June 17, 2007 Subject:
Definitely worth a download
When I read Rosenberg's' Myth of the 20th Century, it was a chore. A long, boring unoriginal philosophy book written by a war criminal. I couldn't wait to finish it. When I read these memoirs, more properly, these meditations and notes written before the man was hanged, I couldn't put them down, figuratively speaking.
From Rosenberg's arrival in Munich as a refugee from Soviet Russia, right up to his imprisonment by the Allies, this makes fascinating reading. There are character portraits of almost all the Nazi leaders, by some one who really knew them. The mood of Germany after the first World War, and the desperation people felt when they were looking for a "savior" is vividly recounted.
Most poignant of all are the passages when he reflects on what went wrong and why. There is one point, immediately before the fall of Berlin when he is conferencing with Arthur Axmann and they wonder: Were did we go wrong? Was our idea always wrong, or did we just loose our way somewhere? Like a Trotskyite, he blames the failure of the revolution on the people were became powerful after the revolution, particularly Goebbels, Himmler and Bormann, for betraying its original ideal and leading it to ruin. He makes interesting observations on how Nazi Germany became a "theatreocracy" with things like the book burnings and the "Heils".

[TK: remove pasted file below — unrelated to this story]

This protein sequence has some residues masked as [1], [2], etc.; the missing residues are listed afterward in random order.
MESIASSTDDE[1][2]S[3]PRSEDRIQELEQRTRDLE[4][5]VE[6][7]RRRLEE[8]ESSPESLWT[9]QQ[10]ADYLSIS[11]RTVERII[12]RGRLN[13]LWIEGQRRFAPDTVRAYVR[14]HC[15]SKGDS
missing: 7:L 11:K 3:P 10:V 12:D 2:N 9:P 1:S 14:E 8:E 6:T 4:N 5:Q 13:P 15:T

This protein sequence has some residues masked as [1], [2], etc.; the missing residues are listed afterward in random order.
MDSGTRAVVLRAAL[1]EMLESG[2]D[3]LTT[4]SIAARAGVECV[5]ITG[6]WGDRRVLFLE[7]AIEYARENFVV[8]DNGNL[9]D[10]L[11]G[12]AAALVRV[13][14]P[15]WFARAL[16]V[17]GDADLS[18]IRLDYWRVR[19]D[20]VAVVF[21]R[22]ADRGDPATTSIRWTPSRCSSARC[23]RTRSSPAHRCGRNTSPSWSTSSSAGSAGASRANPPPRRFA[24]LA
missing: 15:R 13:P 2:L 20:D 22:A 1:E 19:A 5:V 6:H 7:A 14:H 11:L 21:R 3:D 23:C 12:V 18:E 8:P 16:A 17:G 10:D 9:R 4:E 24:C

Significantly, he frankly admits, twice and in clear, unambiguous language, the reality of the Final Solution and what it was. However, he claims that this was all the work of Himmler and Heydrich, the extremists, and was not "true" National Socialism. Certainly, he says, the people who prepared the country ideologically for such a catastrophe can't be blamed.